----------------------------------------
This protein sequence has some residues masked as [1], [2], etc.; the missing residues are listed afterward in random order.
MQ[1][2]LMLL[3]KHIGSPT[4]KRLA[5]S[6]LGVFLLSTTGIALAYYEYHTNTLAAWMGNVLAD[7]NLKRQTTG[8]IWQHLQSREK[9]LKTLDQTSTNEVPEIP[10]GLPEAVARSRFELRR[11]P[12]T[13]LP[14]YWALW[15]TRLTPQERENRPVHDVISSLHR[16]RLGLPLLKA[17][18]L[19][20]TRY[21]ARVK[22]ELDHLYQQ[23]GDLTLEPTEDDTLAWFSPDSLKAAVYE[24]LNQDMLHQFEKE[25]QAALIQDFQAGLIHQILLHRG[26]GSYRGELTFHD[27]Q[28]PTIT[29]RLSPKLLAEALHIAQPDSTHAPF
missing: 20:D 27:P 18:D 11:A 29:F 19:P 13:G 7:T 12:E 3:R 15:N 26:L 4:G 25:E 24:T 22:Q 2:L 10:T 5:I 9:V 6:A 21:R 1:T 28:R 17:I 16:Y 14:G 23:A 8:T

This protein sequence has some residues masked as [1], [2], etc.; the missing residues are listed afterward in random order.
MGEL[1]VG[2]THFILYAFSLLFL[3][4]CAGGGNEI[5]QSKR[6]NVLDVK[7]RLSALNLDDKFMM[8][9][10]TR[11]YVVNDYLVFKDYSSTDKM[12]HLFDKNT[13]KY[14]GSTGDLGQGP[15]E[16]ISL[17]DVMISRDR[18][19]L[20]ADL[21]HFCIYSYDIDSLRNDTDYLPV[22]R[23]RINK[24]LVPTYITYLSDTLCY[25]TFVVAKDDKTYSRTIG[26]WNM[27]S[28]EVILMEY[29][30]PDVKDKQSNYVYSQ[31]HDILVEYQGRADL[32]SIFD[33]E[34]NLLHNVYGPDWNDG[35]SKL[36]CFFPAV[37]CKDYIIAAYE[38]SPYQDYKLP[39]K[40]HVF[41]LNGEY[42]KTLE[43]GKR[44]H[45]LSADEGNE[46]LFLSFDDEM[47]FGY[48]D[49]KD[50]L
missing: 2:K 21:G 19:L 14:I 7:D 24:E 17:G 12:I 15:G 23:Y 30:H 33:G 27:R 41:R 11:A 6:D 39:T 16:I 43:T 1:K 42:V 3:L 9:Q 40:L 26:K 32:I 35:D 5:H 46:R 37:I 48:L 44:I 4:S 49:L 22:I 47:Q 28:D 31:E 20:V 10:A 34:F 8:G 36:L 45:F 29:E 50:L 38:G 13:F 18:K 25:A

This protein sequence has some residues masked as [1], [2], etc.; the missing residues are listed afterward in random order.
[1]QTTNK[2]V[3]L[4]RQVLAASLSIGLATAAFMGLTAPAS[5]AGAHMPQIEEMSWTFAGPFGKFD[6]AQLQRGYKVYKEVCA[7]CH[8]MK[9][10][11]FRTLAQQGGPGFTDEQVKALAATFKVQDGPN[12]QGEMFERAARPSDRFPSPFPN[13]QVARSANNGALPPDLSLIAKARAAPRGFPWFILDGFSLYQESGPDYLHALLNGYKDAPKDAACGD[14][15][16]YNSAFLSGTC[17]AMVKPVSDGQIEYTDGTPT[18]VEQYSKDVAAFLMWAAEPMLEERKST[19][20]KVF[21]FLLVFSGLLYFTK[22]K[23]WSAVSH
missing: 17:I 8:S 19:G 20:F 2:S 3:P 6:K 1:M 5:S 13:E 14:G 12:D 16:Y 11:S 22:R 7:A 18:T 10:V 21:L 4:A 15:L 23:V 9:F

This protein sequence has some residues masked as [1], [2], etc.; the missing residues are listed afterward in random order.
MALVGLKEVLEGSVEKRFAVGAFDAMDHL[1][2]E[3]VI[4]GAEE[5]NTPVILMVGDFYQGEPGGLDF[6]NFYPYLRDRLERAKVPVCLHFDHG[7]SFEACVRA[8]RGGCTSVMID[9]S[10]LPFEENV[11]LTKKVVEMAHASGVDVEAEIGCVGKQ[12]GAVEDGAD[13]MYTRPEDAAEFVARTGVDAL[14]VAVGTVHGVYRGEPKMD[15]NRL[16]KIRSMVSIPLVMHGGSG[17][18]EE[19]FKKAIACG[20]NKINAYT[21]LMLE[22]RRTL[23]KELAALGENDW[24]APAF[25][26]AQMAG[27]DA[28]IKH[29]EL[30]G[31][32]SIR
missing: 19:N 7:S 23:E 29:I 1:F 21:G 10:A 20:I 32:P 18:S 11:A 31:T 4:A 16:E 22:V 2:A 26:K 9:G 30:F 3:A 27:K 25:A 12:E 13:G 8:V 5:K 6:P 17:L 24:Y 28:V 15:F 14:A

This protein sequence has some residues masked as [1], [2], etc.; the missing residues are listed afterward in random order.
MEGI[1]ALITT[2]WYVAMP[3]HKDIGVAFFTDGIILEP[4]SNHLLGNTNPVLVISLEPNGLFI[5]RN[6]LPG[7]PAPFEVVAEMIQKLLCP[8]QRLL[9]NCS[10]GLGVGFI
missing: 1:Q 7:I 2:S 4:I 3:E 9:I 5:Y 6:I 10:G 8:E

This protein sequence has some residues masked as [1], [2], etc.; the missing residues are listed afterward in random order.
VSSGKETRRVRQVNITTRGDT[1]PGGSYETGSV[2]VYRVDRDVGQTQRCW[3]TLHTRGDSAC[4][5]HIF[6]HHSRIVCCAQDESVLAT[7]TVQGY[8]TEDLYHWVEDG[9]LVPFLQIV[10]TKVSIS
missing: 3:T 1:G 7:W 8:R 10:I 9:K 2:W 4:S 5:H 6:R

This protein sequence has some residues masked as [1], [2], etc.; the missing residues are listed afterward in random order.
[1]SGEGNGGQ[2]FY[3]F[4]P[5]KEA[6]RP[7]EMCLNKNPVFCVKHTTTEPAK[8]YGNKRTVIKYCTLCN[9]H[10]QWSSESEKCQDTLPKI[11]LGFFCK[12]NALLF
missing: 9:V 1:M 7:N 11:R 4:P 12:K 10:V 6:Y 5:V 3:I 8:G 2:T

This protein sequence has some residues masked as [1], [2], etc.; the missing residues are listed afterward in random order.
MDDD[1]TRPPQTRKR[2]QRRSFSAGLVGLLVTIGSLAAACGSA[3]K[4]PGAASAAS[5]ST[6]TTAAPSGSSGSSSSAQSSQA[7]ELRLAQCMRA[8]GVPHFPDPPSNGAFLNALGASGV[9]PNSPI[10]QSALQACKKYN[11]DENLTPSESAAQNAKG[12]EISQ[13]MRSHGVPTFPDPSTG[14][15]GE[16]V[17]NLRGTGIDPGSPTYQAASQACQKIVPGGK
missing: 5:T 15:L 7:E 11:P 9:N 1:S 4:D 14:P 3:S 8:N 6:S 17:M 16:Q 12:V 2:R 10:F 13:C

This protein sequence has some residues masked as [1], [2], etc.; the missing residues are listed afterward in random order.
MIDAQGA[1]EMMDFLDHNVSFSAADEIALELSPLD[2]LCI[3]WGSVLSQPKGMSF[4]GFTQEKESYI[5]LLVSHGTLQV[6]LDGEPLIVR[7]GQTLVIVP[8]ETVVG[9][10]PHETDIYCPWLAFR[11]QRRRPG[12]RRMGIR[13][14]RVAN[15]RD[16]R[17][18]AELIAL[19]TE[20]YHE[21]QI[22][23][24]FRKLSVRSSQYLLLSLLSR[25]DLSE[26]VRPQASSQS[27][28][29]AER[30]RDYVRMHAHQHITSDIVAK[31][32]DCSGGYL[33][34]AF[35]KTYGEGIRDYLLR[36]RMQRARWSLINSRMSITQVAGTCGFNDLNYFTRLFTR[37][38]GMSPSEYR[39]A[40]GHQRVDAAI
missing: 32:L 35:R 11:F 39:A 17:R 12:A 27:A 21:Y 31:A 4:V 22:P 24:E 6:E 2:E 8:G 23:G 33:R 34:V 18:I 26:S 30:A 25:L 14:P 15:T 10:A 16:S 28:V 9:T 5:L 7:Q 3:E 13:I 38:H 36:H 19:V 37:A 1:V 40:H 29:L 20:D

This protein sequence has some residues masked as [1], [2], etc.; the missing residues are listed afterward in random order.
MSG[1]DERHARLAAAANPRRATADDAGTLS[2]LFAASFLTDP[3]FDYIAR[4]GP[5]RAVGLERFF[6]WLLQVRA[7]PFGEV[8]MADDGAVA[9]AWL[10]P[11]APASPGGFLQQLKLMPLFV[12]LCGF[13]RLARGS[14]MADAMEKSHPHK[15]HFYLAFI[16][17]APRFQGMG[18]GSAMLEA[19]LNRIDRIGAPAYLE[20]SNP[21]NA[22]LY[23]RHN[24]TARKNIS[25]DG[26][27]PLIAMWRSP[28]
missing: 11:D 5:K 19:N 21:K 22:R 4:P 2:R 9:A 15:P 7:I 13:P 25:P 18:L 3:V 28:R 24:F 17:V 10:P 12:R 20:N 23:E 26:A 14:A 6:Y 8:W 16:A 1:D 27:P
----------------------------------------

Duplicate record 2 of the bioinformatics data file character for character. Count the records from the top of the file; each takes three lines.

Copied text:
This protein sequence has some residues masked as [1], [2], etc.; the missing residues are listed afterward in random order.
MGEL[1]VG[2]THFILYAFSLLFL[3][4]CAGGGNEI[5]QSKR[6]NVLDVK[7]RLSALNLDDKFMM[8][9][10]TR[11]YVVNDYLVFKDYSSTDKM[12]HLFDKNT[13]KY[14]GSTGDLGQGP[15]E[16]ISL[17]DVMISRDR[18][19]L[20]ADL[21]HFCIYSYDIDSLRNDTDYLPV[22]R[23]RINK[24]LVPTYITYLSDTLCY[25]TFVVAKDDKTYSRTIG[26]WNM[27]S[28]EVILMEY[29][30]PDVKDKQSNYVYSQ[31]HDILVEYQGRADL[32]SIFD[33]E[34]NLLHNVYGPDWNDG[35]SKL[36]CFFPAV[37]CKDYIIAAYE[38]SPYQDYKLP[39]K[40]HVF[41]LNGEY[42]KTLE[43]GKR[44]H[45]LSADEGNE[46]LFLSFDDEM[47]FGY[48]D[49]KD[50]L
missing: 2:K 21:G 19:L 14:I 7:D 24:E 17:G 12:I 15:G 23:Y 30:H 33:G 27:R 41:R 11:A 6:D 39:T 16:I 43:T 1:K 42:V 3:L 9:Q 40:L 26:K 32:I 35:D 5:H 46:R 37:I 48:L 44:I 4:S 49:L 22:I 47:Q 28:D 31:E 20:V 10:A 34:F 8:G 36:L 45:F 29:E 50:L 38:G 13:F 18:K 25:A